Wednesday, June 29, 2016

Gamboling with grief.

Grief.   
It is defined as extreme mental suffering or distress over affliction or loss;
sharp sorrow; painful regret.

Grief has to be one of the most keen emotions a person can feel.  The tremendous pain takes root in your very soul and attaches itself to everything you once thought was safe.  For most of my life, I believed this feeling only happened when a loved one passed away.  I figured an emotion of this magnitude could only be felt in those extreme circumstances.  As it turns out, grief is experienced any time something that is considered a great loss occurs...even if the loss is something you choose to give up (smoking, drinking, etc).

Sadness is not a feeling I welcome with open arms.  Instead, I will do everything in my power to avoid it.  I will clean, paint walls, do yard work...anything to busy my mind.  The unfortunate reality is, that sadness it inescapable.  The only way to get to the other side is to trudge through the abyss and allow the natural stages of the pain to happen.

What I have found to be helpful is educating myself on stages of grief.  I realize this could sound hokey to some, but being aware of myself and what's going on has been a key to my survival.  Once I accepted the truth that I would not be first to bypass my sadness, I was (reluctantly) able to move forward.

Denial.
This is where we will all start. "This can't be true."  "This isn't happening." "I won't accept this."  Those are just three examples of thoughts and declarations that will go through your mind.  We will all entertain fantasies how how we really want/ed things to be and how we see/saw things working out.  It's against our better judgement, but many hours will be spent here.

Anger.
"Why me?" "Why did God let this happen?"  Many of us are uncomfortable with anger because of preconceived ideas we have about it; it's bad...it's unchristian...definitely unbecoming.  But hear me...anger is not a bad thing.  Anger can allow us to feel strong and provide some temporary structure in the midst of our loss.  It may sound strange, but channeling anger gives us something to hold on to; something to own.  The feeling can provide some sense of stability...even if it is only temporary.  Obviously, it can develop a life of it's own, if allowed to go too far.  Here though, I am talking about healthy anger.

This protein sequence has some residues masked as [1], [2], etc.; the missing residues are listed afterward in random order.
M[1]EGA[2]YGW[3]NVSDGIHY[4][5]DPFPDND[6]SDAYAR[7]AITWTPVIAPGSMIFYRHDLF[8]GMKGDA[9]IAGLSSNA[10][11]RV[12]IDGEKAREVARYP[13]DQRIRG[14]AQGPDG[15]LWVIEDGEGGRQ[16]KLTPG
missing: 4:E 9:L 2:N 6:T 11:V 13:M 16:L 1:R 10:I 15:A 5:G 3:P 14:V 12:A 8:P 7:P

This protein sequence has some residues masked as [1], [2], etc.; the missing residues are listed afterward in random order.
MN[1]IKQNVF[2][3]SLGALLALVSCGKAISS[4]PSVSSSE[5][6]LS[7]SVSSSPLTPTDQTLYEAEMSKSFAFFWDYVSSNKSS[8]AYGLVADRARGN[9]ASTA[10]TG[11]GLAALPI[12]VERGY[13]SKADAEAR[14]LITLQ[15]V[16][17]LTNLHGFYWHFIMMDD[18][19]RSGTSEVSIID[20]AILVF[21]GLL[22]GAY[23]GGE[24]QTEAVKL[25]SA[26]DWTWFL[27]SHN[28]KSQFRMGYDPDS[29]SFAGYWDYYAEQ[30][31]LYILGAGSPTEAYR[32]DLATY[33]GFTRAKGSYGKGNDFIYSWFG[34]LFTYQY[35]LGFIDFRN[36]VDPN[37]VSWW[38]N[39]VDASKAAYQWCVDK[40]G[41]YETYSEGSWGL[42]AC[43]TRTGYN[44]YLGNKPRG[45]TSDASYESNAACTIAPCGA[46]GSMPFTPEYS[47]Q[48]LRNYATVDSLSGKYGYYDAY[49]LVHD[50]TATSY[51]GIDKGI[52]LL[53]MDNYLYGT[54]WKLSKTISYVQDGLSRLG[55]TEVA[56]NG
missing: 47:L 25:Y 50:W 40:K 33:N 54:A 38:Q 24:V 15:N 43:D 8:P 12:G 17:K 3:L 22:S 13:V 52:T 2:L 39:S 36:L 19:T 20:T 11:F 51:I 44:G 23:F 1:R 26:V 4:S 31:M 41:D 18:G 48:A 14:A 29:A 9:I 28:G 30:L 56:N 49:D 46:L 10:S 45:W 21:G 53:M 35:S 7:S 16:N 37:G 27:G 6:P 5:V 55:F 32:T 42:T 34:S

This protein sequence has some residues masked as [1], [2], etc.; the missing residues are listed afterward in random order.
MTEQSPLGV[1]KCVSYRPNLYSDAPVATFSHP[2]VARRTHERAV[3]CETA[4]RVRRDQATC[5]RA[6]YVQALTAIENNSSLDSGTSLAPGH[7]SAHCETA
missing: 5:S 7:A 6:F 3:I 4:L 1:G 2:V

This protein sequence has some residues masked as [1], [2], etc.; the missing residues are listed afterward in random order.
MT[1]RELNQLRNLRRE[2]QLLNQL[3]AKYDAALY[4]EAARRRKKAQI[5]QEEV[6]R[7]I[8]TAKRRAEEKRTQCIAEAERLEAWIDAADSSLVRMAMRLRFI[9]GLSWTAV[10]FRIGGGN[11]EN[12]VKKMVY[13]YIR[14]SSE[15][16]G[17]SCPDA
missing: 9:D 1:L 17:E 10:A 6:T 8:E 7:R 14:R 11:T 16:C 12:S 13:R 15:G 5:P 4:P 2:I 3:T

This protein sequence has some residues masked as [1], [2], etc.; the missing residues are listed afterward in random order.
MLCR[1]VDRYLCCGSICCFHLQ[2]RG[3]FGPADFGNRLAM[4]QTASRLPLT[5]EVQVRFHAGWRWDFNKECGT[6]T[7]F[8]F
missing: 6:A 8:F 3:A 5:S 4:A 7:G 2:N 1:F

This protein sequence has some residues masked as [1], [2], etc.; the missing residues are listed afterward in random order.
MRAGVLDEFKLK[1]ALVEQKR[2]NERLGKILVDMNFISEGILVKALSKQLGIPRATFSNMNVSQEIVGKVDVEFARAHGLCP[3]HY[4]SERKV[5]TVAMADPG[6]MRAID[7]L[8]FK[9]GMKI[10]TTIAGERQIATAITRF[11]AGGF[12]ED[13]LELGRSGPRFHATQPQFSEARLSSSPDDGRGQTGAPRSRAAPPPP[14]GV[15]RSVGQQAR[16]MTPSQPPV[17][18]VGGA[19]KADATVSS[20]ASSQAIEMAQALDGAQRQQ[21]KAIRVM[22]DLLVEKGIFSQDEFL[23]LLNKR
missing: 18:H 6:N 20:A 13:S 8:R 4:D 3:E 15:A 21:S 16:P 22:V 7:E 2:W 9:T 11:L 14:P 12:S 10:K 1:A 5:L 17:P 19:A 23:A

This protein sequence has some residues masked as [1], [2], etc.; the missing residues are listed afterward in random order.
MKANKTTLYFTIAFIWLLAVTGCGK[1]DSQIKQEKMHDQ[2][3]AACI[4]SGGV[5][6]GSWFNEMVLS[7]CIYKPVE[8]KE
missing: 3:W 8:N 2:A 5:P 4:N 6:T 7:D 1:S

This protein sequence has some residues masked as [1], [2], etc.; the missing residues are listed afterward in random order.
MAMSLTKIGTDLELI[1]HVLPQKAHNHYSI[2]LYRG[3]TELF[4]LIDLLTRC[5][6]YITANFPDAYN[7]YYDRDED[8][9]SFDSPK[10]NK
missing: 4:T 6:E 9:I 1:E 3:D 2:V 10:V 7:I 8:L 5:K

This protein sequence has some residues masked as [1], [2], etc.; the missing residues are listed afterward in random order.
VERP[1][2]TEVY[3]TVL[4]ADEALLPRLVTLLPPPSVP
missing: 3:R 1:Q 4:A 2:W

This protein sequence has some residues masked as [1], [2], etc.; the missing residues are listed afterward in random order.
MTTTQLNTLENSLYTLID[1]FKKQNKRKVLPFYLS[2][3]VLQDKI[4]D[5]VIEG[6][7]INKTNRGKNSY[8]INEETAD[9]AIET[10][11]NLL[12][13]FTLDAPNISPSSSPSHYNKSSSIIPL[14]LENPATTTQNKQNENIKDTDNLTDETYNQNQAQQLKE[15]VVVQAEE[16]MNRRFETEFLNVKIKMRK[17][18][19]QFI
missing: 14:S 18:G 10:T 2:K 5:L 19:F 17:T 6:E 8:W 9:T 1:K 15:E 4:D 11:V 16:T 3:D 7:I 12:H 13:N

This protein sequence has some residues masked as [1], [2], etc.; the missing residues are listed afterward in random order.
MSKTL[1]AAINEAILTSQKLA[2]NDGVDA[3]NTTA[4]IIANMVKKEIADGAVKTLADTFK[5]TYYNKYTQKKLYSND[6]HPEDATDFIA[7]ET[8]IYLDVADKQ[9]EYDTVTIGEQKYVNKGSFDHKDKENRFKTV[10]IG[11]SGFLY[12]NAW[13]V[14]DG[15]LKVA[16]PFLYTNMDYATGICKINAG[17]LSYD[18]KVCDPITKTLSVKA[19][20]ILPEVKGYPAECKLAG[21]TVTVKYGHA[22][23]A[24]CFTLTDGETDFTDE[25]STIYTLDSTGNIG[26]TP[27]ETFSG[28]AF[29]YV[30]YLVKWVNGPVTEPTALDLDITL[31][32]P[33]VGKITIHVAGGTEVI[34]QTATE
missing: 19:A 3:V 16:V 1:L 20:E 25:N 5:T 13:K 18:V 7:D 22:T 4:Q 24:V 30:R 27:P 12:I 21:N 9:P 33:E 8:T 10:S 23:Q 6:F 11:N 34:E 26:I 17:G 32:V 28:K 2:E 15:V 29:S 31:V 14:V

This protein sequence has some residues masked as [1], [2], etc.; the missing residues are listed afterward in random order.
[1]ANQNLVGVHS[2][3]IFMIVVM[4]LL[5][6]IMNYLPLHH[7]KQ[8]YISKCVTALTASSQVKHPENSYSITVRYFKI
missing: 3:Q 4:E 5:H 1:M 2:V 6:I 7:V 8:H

Bargaining. 
This can take on several different faces and it often goes hand in hand with denial.  We can negotiate with God.  We can make deals with those who have hurt us.  We can even accept fault for what is simply not ours to accept.  We want to look for any possible way to escape the situation we're in.  The feels of desperation are more evident than ever.  It is most helpful to have a special someone walk with you through this time.  They are better equipped to recognize what you're doing and help you refocus. 

Depression.
This is the most hopeless and debilitating stage of all.  Depression can suck any light left right out of you.  It leads us to believe that things will never change.  We will always feel the way we do right now.  It's the pervasive hopelessness that convinces us nothing will ever work out for us.  All I can say, is hold on. 




Acceptance.
One day it happens.  The tears will slow.  We can take a deep breath and realize this is our truth.  
This is now a part of my story.  This will/will not define me.  

Accepting where you are can bring comfort, but it can sometimes lead to confusion.  I wish these 5 steps were always in order and once experienced they could be checked off.  Unfortunately that is simply not so.  There are no time limits to grief, nor are there exact rules.  I've heard it be compared to digestion; there is nothing that can be done to hurry it along.  Eventually it will pass.  You will be able to let go and embrace your new normal.  You will be able to live again.

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